- Bellies are stuffed, football is watched. I hope you have a Tasty Turkey. Happy Thanksgiving, and travel safely.
- No numbers of any particular significance. People will rush to the malls for Black Friday, the traditional start of the Holiday shopping season. Anecdotal evidence of just how crazy and crowded the stores are will be of great interest.
Potential Positive or Negative Surprises
Historically, the best indicators of firms which are likely to report positive surprises are a recent history of positive surprises and rising estimates going into the report. The Zacks Rank is also a good indicator of potential surprises. While normally firms that report better-than-expected earnings rise in reaction, that has not been the case so far this quarter. Given the small number of firms reporting, we skip this section this week.
|Company||Ticker||Qtr End||EPS Est||Year Ago|
|Next EPS Report Date||Time||Daily Price|
|BROCADE COMM SY||BRCD||201010||$0.09||$0.12||0||20101122||AMC||$5.72|
|CITI TRENDS INC||CTRN||201010||($0.01)||$0.04||-157.14||20101122||BTO||$20.81|
|DOLE FOOD CO||DOLE||201009||$0.18||($1.05)||-7.5||20101122||AMC||$9.84|
|FOCUS MEDIA HLD||FMCN||201009||$0.24||($0.01)||40||20101122||AMC||$24.56|
|JACK IN THE BOX||JACK||201009||$0.36||$0.70||-7.55||20101122||AMC||$23.08|
|KIT DIGITAL INC||KITD||201009||($0.16)||($0.09)||500||20101122||$12.43|
|NUANCE COMM INC||NUAN||201009||$0.24||$0.25||0||20101122||AMC||$16.63|
|PAC SUNWEAR CAL||PSUN||201010||($0.10)||($0.17)||4.35||20101122||AMC||$6.00|
|RAVEN INDS INC||RAVN||201010||$0.43||$0.40||17.95||20101122||BTO||$42.00|
|TECH DATA CORP||TECD||201010||$0.95||$0.84||5.13||20101122||BTO||$43.69|
|TIER TECH INC||TIER||201009||($0.04)||($0.06)||-112.5||20101122||$5.70|
|TYSON FOODS A||TSN||201009||$0.56||$0.28||13.56||20101122||BTO||$15.58|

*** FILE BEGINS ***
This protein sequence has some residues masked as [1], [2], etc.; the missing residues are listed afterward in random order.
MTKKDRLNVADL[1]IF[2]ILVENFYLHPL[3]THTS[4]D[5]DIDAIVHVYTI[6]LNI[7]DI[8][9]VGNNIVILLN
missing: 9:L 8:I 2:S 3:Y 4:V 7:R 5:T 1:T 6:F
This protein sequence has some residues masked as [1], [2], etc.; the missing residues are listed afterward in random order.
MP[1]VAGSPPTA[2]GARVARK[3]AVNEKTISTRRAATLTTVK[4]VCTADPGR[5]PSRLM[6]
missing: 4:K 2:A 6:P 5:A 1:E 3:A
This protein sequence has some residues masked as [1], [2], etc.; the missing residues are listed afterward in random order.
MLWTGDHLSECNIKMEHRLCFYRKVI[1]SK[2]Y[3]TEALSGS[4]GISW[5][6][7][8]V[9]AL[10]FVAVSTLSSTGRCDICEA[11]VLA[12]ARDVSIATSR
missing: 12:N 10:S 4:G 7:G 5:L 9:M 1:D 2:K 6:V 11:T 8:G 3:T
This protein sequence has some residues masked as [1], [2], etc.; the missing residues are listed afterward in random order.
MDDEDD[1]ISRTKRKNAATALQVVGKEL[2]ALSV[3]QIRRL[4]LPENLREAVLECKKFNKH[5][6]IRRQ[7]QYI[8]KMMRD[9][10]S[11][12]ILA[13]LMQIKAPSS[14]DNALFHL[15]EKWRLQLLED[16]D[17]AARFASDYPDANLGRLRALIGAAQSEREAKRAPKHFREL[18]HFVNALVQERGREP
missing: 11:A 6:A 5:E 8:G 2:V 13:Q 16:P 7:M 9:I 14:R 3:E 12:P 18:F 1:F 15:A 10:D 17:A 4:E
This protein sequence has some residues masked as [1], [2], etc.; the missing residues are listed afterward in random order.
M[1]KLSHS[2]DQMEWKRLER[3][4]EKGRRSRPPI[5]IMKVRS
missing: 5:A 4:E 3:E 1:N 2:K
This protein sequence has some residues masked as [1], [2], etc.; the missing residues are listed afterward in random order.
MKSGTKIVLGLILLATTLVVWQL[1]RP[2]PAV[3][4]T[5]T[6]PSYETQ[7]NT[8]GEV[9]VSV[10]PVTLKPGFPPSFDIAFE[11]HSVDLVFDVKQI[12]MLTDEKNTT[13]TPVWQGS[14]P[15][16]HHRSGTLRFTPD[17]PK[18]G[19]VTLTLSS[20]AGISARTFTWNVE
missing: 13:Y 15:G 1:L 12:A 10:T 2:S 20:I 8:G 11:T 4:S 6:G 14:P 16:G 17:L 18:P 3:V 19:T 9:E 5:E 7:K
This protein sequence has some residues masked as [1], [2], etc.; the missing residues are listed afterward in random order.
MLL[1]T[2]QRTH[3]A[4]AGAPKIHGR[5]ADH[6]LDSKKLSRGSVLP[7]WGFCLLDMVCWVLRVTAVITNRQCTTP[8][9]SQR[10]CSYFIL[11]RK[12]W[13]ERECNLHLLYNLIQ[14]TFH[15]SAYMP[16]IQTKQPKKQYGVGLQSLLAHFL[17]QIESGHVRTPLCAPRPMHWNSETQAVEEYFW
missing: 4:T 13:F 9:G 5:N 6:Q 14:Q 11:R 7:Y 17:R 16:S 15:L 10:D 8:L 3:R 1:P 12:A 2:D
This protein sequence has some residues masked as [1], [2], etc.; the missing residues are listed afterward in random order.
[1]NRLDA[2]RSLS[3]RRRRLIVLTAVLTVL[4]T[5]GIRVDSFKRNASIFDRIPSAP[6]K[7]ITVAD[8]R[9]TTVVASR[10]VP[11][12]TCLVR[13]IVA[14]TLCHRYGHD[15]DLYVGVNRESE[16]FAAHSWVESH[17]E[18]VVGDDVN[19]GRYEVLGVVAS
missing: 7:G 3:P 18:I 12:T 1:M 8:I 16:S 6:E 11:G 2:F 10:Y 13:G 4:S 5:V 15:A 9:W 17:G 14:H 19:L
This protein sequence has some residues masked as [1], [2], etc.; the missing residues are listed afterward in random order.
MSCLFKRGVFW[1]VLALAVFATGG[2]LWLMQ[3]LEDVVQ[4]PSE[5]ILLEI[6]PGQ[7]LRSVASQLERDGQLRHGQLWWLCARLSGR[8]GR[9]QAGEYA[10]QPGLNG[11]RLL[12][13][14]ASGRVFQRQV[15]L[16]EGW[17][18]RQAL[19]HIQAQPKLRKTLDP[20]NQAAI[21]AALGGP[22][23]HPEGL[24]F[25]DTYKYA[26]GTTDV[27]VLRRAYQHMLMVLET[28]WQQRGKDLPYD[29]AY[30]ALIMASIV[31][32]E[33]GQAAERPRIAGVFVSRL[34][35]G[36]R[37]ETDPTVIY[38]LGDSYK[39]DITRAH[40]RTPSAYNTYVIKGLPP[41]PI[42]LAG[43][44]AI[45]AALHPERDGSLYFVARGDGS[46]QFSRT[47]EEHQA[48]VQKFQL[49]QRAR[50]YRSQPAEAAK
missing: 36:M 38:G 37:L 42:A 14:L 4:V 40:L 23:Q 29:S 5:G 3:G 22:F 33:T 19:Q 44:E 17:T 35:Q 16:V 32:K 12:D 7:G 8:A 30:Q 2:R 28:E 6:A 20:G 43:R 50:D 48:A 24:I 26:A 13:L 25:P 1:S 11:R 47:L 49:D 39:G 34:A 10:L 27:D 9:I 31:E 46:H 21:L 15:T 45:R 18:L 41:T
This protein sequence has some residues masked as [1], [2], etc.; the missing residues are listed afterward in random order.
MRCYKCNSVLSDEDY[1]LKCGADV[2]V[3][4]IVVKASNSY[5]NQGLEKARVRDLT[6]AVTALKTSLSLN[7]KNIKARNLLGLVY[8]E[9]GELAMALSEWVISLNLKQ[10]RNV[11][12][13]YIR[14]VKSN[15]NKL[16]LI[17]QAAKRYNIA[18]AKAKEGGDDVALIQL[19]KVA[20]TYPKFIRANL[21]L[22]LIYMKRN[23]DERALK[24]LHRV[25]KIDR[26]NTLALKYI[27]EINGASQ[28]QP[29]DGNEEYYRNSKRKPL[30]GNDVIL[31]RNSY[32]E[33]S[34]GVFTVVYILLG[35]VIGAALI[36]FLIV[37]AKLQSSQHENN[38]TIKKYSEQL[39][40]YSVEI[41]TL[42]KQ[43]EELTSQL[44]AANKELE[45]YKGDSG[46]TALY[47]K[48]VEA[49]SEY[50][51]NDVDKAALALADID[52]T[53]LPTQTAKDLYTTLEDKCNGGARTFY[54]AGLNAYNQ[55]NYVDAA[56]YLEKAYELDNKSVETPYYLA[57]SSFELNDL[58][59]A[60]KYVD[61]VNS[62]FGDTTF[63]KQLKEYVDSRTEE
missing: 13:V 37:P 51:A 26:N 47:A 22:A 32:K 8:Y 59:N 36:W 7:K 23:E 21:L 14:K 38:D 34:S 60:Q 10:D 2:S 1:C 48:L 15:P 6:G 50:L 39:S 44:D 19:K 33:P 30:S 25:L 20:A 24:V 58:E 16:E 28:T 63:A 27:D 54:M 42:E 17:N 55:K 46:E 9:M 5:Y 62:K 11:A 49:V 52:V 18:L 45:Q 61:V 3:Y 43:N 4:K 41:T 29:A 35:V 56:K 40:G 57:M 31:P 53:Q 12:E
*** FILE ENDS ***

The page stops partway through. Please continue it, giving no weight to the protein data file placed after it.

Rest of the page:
|BROWN SHOE CO||BWS||201010||$0.38||$0.42||50||20101123||BTO||$11.65|
|CHINA FIN ONLIN||JRJC||201009||$0.01||($0.05)||100||20101123||AMC||$8.07|
|DSW INC CL-A||DSW||201010||$0.67||$0.60||10.64||20101123||DMT||$37.97|
|HORMEL FOODS CP||HRL||201010||$0.79||$0.77||6.78||20101123||BTO||$46.90|
|J CREW GROUP||JCG||201010||$0.55||$0.67||15.22||20101123||AMC||$36.12|
|SHIP FIN INTL||SFL||201009||$0.53||$0.47||-8.33||20101123||$21.67|
|SIGNET GRP PLC||SIG||201010||($0.03)||($0.08)||17.5||20101123||DMT||$36.72|
|SOC QUIMICA MIN||SQM||201009||$0.50||$0.31||33.33||20101123||AMC||$50.72|
|TELKOM S AF-ADR||TLKGY||201009||N/A||N/A||N/A||20101123||$20.93|
|TSAKOS EGY NAVG||TNP||201009||($0.13)||$0.06||-22.22||20101123||BTO||$9.86|
|ZALE CORP NEW||ZLC||201010||($1.79)||($1.80)||21.54||20101123||BTO||$3.16|
|CASH STORE FINL||CSFS||201009||$0.38||$0.33||-25.58||20101124||AMC||$13.44|
|CHINA CORD BLD||CO||201009||$0.04||$0.04||0||20101124||BTO||$3.93|
|D MEDICAL INDUS||DMED||201009||($0.22)||N/A||N/A||20101124||BTO||$4.45|
|DEERE & CO||DE||201010||$0.94||$0.23||15.2||20101124||BTO||$77.28|
|GREEN MTN COFFE||GMCR||201009||$0.20||$0.11||5.56||20101124||AMC||$30.88|
|TIFFANY & CO||TIF||201010||$0.37||$0.33||3.77||20101124||BTO||$56.87|
Dirk van Dijk, CFA is the Chief Equity Strategist for Zacks.com. With more than 25 years investment experience he has become a popular commentator appearing in the Wall Street Journal and on CNBC. Dirk is also the Editor in charge of the market beating Zacks Strategic Investor service.